(comments are still disabled because I know what you fucks are like :P)


Huh? Whose footprints are these? – an Essay

It’s 1998 (but you’re pretending it’s 2005), you have made your way onto an island full of hostile soldiers without much commotion. You reach the surface and see the snow falling gently through the night for the first time. After a few hushed words with HQ over the radio you push onward.

“crunch, crunch, crunch”.

Your steps leave little footprints behind you. You might have realised it sooner, but this drives the point home; this is a well crafted game, it’s special. You haven’t played a bad game that had footprints left in the snow. Amazing set dressing, it really speaks to how much the artists cared about this world.

“Huh? Whose footprints are these?”

Holy fucking shit. Just like, freeze everything what the fucking fuck. This has never happened before, what the hell is going on? This motherfucking toy soldier has noticed the pretty set dressing and is using it to hunt me down, holy shit am I going to die?

~

These days in games it’s not uncommon to joke about enemy AI characters vocalising their current AI state. We’re well aware that “Did you hear something!?” translates to “I heard the player and now I’m announcing that I’m going to go look for them”, the AIs that are usually out to kill you, are kind enough to tell you where they are, where they think you are, what they are doing, when they are doing it and so on.

It’s laughable and if you’re trying to take a game seriously the absurdity of this feedback will really ruin the mood (not necessarily in a bad way, but I don’t feel like it’s much of an accomplishment, outsmarting a group of soldiers who move slowly and tell me what they are doing each step of the way). So why was this time on Shadow Moses Island any different?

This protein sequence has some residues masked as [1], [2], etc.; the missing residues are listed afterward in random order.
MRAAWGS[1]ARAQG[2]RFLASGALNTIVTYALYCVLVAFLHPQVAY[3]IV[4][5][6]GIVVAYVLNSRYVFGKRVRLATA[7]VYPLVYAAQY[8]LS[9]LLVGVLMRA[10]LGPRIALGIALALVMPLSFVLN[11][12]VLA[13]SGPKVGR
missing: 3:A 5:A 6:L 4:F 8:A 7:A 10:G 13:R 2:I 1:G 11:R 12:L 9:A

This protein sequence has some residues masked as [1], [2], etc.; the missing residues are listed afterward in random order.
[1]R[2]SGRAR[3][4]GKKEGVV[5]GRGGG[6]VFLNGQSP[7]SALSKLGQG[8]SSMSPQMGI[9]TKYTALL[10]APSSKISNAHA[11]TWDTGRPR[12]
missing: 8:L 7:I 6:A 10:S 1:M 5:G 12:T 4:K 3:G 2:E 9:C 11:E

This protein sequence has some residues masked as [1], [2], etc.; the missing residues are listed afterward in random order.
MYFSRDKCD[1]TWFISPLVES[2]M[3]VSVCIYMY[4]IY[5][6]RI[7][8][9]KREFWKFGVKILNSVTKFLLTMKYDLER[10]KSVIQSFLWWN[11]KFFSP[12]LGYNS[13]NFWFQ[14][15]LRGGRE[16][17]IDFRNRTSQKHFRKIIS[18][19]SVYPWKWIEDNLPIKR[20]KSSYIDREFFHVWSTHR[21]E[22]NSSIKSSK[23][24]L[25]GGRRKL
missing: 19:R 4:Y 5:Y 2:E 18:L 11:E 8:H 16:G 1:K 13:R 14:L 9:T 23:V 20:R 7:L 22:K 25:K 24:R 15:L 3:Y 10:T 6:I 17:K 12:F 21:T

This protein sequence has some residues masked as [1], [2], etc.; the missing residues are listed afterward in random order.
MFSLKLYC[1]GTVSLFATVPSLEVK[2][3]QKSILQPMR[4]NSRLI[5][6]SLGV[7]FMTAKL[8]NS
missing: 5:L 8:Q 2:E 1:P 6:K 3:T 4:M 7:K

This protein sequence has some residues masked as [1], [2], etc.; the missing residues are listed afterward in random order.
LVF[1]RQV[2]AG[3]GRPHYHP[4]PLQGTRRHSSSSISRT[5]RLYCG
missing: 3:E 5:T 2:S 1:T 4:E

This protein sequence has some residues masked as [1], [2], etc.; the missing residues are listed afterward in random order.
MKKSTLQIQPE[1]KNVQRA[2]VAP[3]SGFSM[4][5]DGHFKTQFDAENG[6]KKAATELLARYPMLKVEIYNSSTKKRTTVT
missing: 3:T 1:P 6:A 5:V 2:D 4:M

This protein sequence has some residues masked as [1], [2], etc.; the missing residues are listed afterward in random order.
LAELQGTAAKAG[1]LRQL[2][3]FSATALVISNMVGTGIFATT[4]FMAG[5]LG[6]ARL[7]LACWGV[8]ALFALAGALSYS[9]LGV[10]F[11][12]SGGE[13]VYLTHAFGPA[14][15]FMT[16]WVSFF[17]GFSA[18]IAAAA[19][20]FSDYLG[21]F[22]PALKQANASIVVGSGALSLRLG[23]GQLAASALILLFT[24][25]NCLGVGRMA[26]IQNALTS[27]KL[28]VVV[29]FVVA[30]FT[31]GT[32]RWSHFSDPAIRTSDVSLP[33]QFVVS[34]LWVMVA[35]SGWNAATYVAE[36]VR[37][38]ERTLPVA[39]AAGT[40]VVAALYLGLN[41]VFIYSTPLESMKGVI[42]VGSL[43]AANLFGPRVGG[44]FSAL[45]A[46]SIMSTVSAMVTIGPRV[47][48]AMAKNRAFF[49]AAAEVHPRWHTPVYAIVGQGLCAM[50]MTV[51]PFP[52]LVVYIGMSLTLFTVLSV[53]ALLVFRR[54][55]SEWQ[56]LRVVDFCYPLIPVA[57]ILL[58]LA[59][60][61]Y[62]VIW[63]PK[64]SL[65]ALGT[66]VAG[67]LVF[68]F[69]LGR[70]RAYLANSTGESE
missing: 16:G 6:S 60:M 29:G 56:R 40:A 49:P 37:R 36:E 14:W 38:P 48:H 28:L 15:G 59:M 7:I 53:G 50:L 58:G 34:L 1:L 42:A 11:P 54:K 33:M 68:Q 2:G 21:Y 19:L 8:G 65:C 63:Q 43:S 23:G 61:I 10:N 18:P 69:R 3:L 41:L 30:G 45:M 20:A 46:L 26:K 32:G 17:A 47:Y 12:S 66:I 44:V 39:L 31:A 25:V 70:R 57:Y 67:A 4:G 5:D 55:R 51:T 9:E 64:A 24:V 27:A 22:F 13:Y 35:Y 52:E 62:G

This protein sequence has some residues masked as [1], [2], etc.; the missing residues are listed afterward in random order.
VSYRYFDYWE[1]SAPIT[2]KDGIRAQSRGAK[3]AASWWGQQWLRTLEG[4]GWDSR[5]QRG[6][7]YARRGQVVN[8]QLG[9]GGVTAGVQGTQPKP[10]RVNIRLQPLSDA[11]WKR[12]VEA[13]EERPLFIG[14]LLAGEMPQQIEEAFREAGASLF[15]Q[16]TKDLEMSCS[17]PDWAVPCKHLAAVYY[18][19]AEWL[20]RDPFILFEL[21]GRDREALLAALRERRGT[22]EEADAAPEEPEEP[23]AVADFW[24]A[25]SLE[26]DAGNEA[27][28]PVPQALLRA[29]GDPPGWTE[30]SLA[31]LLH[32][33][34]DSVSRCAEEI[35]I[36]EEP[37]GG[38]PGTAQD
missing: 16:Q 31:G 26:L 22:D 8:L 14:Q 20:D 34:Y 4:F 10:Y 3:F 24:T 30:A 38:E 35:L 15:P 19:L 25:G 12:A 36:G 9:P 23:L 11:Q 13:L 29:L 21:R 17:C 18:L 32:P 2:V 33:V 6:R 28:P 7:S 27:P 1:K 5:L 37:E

Because it had never happened before. I expected the enemies to follow their little paths until I got close enough and that would be that. That was what always happened, I expected one thing and I got another. The AI surprised me, but it wasn’t some cheap “AHA I UNEXPECTEDLY SPOTTED YOU!” surprise, it spotted some secondary part of me that I had thought was nothing more than nice graphics. It communicated immediately what had happened and I had time enough to both be shocked and think up a way to deal with the problem.

I’ve talked about surprises in games before, how a game can use a player’s existing expectations (or instill new expectations) and subvert them for great effect. Link here so I don’t have to repeat myself.

 

SO that expectation that footprints mean nothing, that enemies will never suddenly suss you out by a trail you’ve left behind no longer exists. “Whose footprints are these?” and all other related phrases that have been used in games since, don’t *feel* the same because we now see them coming. They are just a part of a standard problem presented to gamers and games don’t seem to ever try and subvert this new expectation.

Which would actually be really easy! For example you could still have stupid “you search that way, I’ll search here!” dialogue, but what if the other grunt responds “Fuck you, I’m tired of your shit! I’m doing this my way!” and barrels down the corridor right towards where the player is. “No! Caleb!” screams the other grunt. BOOM you just had your expectations subverted and a memorable gaming experience. Or how about another? invert that stealth shit; the enemies already know where you are and they are trying to sneak around you (to surround you or something) and it’s only when you see them (or their footprints!) that they make a noise “Shit, they spotted me!”